Angela Merkel on course to win her fourth term as German Chancellor

Ms Merkel is set to extend her chancellorship to 16 years

Jon Stone
Europe Correspondent
@joncstone
Thursday 24 August 2017 16:47
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Her rivals appear to be falling away as polling day approaches
Her rivals appear to be falling away as polling day approaches

Angela Merkel remains the overwhelming favourite to win next month’s German federal elections to the Bundestag, according to all polls.

Ms Merkel’s Christian Democratic Union (CDU) party and their Christian Social Union (CSU) allies in Bavaria are polling at around 38 per cent of the vote, with the closest opposition, the centre-left Social Democratic Party (SPD), trailing on 24 per cent – according to two of the latest polls by firms Civey and INSA.

The centre-right liberal Free Democratic Party (FDP), Ms Merkel’s preferred coalition partners, are also set to comfortably secure a place in the German parliament this time around, giving the Chancellor options should her party fall short of a majority by itself.

Accordingly, nearly half of all voters, 45 per cent, believe the result of the German elections are now a foregone conclusion, despite a month of campaigning still to go, according to another poll by Allensbach.

The SPD’s new leader Martin Schulz initially saw a poll surge when he took charge of the party in March, drawing level with Ms Merkel in some surveys. His honeymoon period did not last long, however, and the SPD has crashed back to its weak performance, typical of recent years.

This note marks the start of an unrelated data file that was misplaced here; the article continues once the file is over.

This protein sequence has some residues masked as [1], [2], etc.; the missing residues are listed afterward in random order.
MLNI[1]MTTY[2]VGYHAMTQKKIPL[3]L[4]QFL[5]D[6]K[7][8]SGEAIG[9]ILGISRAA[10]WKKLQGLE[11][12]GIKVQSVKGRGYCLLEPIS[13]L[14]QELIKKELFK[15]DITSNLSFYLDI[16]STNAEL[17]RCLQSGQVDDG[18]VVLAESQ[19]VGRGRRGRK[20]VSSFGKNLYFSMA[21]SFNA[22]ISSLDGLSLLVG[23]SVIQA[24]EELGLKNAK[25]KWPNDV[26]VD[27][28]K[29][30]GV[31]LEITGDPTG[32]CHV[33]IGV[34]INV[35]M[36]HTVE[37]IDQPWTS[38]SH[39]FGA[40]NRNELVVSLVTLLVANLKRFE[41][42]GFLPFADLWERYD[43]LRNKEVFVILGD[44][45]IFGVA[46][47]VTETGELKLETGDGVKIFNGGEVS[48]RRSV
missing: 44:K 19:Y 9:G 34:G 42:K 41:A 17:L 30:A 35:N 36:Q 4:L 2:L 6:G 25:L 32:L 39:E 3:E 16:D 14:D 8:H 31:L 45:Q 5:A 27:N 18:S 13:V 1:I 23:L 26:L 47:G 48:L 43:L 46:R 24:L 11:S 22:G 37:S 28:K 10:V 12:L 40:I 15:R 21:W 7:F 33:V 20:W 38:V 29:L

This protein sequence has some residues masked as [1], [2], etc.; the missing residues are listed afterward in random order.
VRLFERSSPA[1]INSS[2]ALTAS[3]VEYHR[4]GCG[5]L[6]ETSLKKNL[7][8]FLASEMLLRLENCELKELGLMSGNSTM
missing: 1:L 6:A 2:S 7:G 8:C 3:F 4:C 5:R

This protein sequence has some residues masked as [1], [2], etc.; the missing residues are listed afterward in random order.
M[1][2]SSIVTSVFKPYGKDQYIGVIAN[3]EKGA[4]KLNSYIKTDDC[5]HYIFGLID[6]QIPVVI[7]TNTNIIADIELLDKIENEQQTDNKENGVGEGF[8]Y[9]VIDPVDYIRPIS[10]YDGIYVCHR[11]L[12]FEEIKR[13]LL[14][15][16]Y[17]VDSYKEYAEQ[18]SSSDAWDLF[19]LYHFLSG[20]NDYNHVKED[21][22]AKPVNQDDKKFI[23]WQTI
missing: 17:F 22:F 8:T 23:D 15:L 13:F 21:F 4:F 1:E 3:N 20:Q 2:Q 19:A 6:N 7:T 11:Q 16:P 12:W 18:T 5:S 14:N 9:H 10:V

If Ms Merkel wins on 24 September she will be set to have been Chancellor for 16 years by the next elections in 2021 – double the maximum terms of two US presidents and longer than the premiership of Tony Blair.

Despite Ms Merkel’s overtly pro-refugee policies, the populist right has failed to make significant inroads. Alternative für Deutschland (AfD) are polling in the high single figures or at around 10 per cent, depending on which pollsters are to be believed.

Martin Schulz, SPD leader, is a former president of the European Parliament

In a bid to fire up his supporters Mr Schulz on Wednesday pledged to remove all US nuclear weapons bases from German territory were he elected as Chancellor.

CDU politician Jens Spahn has meanwhile criticised young Berliners for speaking English to one another in bars and cafes, arguing that by adopting the language they are showing a metropolitan disdain for those who do not speak it.

The Civey poll had topline figures of CDU/CSU at 38 per cent; SDP 24 per cent; FDP 9 per cent; Linke 9 per cent; AfD 8 per cent; and Grune 8 per cent.

The INSA poll had topline figures of CDU/CSU at 38 per cent; SDP 24 per cent; FDP 9 per cent; Linke 9 per cent; AfD 10 per cent; and Grune 7 per cent.

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